The beginning of the New Year is the time of making New Year’s resolutions, of summing up the past and also asking questions about the future. Is the profession of Credit Manager, which I’m practicing now, going to change, or is it going to stay the same as last year? If something changes, then what exactly? Am I ready for the change? What do I need to learn, and what should I eliminate from my everyday routine and habits of the job? Where should I look for inspiration, and where do I find knowledge necessary to keep up with the rapidly changing, modern, globalised world and its’ trends?
Personally, I believe that right question is not „if”, but „when” and „what” changes are awaiting us. Numerous trends are visible already, and many are just behind the corner. In this entry, I’ll try to direct your attention towards four that I consider the most important. I had the pleasure of presenting them at a conference organised by the PracticalEvents company in October last year.
Prevention – from reacting to preventing
Currently, Credit Manager is still focused on „punishing” bad payers – companies belaying payments. This usually happens in a form of reduction or total elimination of limit of sales with deferred payment. However, the attention of the Credit Manager should be focused on preventing overdue payments, as well as proactive approach of looking for opportunities for increasing sales and simultaneous decreasing risk with other departments of the company. Modern Credit Manager helps with choosing new clients and detects risk in advance. He creates credit policy of the company and helps with assessment of added value that new clients can bring. It is worth emphasizing that determining credit policy of the company is not difficult, but question is, is there any need for it? Sensible companies know that the answer is „yes”, and that well-defined credit policy is advantageous for them. Modern Credit Manager strides towards more proactive attitude towards credit risk management and looks for opportunities for safe increase of the sales. He prevents losses caused by overdue payments instead of reacting when they’ve already happened, since then it’s too late.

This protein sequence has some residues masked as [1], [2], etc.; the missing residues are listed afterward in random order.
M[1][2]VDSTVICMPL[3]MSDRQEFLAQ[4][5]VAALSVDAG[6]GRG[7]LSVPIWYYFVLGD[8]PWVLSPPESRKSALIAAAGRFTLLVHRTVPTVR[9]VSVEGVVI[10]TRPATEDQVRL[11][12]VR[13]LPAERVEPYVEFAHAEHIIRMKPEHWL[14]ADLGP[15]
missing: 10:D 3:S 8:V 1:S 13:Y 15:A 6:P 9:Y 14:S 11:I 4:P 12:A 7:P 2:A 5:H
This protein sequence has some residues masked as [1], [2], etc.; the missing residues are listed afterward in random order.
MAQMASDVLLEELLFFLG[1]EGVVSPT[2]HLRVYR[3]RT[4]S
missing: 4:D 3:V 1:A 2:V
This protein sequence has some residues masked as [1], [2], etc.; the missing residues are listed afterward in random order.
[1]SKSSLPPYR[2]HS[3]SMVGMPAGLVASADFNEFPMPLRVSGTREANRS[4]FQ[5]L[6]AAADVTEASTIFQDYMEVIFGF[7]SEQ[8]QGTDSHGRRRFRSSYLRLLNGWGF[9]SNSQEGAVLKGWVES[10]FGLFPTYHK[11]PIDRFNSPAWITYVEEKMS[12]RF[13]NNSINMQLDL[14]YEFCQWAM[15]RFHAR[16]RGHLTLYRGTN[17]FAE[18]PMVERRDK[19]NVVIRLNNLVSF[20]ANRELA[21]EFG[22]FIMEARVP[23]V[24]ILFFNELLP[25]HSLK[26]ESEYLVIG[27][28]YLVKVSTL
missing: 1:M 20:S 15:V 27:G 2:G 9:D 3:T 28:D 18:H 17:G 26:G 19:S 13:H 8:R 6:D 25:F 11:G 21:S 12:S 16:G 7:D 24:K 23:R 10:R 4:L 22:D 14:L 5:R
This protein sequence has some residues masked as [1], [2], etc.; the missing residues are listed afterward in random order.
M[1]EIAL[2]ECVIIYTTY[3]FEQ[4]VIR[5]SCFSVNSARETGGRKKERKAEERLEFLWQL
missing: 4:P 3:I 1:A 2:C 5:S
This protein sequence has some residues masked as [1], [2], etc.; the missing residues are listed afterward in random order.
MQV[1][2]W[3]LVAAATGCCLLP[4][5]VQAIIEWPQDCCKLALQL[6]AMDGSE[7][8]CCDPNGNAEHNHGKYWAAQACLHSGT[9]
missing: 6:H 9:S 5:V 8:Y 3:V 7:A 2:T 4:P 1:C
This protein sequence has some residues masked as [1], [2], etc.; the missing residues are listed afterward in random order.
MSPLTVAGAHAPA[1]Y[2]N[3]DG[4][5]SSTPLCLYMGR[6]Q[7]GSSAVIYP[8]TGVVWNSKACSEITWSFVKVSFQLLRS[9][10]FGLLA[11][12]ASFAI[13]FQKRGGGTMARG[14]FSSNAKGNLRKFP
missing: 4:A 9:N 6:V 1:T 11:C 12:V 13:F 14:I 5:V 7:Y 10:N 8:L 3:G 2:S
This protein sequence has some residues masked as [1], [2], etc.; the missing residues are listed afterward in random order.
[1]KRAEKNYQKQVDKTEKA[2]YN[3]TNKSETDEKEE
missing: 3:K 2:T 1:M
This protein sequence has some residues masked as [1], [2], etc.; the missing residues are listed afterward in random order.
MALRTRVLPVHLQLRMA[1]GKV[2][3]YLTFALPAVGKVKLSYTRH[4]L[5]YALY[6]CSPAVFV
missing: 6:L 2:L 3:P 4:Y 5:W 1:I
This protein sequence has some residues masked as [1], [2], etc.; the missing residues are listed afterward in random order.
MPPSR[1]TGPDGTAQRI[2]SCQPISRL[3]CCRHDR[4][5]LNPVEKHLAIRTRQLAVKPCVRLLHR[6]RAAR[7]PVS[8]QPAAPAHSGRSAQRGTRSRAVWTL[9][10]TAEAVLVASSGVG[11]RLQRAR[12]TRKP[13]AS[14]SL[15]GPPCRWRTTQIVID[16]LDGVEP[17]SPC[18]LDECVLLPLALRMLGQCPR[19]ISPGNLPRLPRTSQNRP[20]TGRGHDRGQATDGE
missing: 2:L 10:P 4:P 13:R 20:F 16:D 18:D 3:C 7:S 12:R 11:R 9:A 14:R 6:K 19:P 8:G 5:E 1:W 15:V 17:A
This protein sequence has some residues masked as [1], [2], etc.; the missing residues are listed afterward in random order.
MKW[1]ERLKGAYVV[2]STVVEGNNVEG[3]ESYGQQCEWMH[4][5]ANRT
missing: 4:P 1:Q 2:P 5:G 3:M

Individual approach – standard procedures don’t always work
Let’s start with explanation of two basic definitions. In credit analysis, we want to differentiate between clients who don’t want to pay (creditworthiness) from the ones who are not able to pay (credit rating). Thus, by credit rating we understand the financial ability of the company (the credit borrower) to repay taken credit with interest within the time limit stated in the agreement. Creditworthiness, on the other hand, is not only the ability of the obligor to repay the debt with interest, but also his will to do so, and presence of beneficial circumstances in obligor’s environment that are independent from his will and will not interfere with the repayment.